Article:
We don’t encourage appraisers to voluntarily become involved in offering opinions outside their specific expertise but if that is a condition of doing business with or through your firm, then we will also be suggesting very strongly that they include additional language within their appraisals essentially to the following:
“The signing appraiser is not a property inspection expert nor a qualified code compliance officer. He/She has been required as a ‘special condition’ of acceptance of this appraisal assignment by the clients management agents to offer an opinion(s) as to the apparent operability of carbon monoxide/dioxide and smoke detectors. Unless there are exposed bare wires or other visual signs of damage to such detectors the appraiser is not qualified to determine proper operability or apparent defect. Similarly the fact that a ‘test alarm’ (if reachable) may function at the time of inspection is no assurance that the unit actually is capable of detecting dangerous levels of either carbon monoxide or dioxide or smoke. Further there is no assurance that the units alarm is adequate according to local code, or whether it may reasonably be expected to operate for an extended period of time, or during power outages. Few appraisers are qualified to offer opinions about locational mounting adequacy or methodology. Inspection of such units (features) are properly in the domain of qualified, licensed Home Inspectors or Local Code Compliance Inspectors. The appraiser strongly recommends that the services of such an inspector be separately contracted for if operability of carbon and or smoke alarms is/are a concern to any party having access to this appraisal, or any user relying upon it for decision making of any type. The appraiser offers no warranty or right of reliance to any party reading or relying on this appraisal report for either the adequacy or operation of any such detectors in the property involved”.
We will urge our members to adopt boilerplate language that leans toward indicating no apparent defect (unless otherwise noted) rather than to make statements that it/they “is/are” operable and whether or not (and how) it was actually tested by the home owner in their presence. We further are recommending that each of them contact their own E&O carriers and inquire about their potential liability for opining on the adequacy of emergency life and property protection equipment.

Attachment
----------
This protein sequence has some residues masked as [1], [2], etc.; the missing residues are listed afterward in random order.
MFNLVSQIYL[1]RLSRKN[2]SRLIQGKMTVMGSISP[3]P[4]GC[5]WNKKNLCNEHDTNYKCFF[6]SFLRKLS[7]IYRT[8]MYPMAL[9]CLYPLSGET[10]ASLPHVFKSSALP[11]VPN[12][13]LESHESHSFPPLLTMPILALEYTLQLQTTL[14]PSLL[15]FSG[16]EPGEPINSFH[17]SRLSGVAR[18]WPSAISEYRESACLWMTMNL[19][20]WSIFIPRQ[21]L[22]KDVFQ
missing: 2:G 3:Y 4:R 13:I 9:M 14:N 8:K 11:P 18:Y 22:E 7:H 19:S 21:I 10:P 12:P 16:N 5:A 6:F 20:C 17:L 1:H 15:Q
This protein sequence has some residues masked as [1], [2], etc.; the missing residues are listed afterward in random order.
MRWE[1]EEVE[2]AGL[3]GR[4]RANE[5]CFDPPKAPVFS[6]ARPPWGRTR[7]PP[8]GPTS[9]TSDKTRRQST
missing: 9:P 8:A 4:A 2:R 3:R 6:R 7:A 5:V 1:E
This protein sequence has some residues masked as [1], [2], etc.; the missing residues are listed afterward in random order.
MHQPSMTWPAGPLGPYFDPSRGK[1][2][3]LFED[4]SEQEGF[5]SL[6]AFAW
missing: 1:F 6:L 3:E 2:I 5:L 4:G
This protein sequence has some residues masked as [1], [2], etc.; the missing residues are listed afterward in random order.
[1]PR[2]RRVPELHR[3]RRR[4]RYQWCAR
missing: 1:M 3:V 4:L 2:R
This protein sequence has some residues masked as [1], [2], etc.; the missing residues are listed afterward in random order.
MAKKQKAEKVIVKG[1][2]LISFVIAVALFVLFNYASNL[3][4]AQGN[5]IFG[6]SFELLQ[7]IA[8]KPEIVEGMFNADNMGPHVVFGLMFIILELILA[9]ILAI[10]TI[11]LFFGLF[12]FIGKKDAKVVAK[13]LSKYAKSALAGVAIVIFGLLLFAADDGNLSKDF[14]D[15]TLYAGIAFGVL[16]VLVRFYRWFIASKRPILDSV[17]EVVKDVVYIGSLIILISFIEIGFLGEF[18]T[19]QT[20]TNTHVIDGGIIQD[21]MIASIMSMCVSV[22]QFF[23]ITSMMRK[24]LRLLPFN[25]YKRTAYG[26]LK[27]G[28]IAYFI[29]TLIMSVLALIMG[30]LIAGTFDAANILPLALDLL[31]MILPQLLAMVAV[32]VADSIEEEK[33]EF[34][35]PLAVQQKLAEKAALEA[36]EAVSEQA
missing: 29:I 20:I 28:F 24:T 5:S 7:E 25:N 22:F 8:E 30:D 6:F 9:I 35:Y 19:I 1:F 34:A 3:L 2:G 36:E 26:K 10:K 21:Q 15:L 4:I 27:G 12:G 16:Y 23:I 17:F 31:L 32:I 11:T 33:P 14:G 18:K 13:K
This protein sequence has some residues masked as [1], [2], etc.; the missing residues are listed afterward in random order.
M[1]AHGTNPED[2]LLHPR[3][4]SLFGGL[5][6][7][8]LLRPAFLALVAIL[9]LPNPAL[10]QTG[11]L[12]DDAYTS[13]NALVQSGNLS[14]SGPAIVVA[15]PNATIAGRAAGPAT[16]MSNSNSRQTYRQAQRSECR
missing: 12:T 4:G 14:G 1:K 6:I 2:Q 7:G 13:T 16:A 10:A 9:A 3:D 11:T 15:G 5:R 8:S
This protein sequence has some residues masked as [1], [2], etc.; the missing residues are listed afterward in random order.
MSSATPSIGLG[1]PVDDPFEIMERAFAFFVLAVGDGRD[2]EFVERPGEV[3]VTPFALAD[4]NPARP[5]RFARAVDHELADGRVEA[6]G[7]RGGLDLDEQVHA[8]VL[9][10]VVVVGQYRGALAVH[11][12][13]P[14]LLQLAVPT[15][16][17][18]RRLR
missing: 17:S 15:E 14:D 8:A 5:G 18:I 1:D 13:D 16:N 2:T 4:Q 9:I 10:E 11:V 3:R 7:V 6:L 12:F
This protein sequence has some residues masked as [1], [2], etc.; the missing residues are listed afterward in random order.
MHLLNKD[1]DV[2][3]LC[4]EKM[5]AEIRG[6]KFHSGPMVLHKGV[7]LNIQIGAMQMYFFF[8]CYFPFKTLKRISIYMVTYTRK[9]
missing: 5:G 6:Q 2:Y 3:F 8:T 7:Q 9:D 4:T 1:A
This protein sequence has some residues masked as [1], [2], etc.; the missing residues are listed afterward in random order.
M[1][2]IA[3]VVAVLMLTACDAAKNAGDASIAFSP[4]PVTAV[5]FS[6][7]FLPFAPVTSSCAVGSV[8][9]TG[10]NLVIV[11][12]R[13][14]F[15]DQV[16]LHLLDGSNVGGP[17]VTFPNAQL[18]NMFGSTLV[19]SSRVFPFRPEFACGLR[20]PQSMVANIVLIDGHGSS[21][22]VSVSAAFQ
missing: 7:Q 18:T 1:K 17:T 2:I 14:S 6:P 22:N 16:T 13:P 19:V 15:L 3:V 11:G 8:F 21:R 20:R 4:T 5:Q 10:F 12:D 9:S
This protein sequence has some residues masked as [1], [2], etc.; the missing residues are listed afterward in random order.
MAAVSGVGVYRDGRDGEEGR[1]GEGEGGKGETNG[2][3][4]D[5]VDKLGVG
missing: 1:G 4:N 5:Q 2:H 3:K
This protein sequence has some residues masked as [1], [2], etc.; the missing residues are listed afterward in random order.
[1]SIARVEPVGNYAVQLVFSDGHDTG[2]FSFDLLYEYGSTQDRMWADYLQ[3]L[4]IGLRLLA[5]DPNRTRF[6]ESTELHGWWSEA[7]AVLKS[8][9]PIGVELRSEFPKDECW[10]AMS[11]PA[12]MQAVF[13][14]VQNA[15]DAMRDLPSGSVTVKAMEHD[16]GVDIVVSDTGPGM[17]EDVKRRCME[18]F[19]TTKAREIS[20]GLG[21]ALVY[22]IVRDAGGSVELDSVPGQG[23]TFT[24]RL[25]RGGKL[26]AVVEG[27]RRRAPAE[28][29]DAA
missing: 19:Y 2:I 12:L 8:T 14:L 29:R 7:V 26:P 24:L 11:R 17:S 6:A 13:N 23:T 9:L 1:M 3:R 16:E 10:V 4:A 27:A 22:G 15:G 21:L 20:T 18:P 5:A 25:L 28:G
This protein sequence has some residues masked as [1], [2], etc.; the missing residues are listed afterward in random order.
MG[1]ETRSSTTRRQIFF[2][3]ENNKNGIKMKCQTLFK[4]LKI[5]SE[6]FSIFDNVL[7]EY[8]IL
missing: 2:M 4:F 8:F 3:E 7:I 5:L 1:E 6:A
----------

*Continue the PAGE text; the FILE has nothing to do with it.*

As an alternative we are also suggesting appraisers may want to ‘condition their value opinions’ by making their conclusions subject to proof from qualified building inspection contractors of Carbon / smoke detector code compliance and operability. This could result in borrowers having to pay for up to $400 or $500 (or more) for an American Society of Home Inspectors (ASHI) Certified Homes Inspector’s services. We distinguish between home inspection insurance (warranty) programs and those that are legitimate & competent home inspection services.
Mr. Lunsford, we have no doubt that you simply want to offer your clients the best service possible, however we respectfully urge you to reconsider this specific aspect of ‘scope creep’ and specific assignment requirement. If your lender clients or their regulators are now requiring this, you should make that clear to the appraisers. If it is simply a marketing tool for your firm, then again respectfully it is one that is misguided and abusive of appraisers’ time and professional expertise.
Lastly, Appraiser Independence Requirements do not permit anyone associated with a transaction to forbid or influence the use and type of language that an appraiser deems necessary to produce a credible report that is not misleading and that fully complies with USPAP.
Thank you for your time and consideration in this matter. We are submitting this open letter to our membership as well as various professional blogs and media contacts to generate specific appraiser response and to urge direct contact with you about those professional views.
Michael F. Ford, AGA, GAA, RAA, Realtor®, SCREA
Vice President Special Projects / Chairman NAPRC
The above is a response to the following email from Keith Lumsford, President of USamc, a Georgia based AMC:
SERVICE REQUIREMENT ANNOUNCEMENT:
Good morning Vendors,
Going forward all Smoke & Carbon Monoxide detectors need to be identified by photos and comments. Comment on the location and if they appear to be in working order.
Thank you for your cooperation on this matter. We appreciate our partnership with you!
Keith Lunsford, President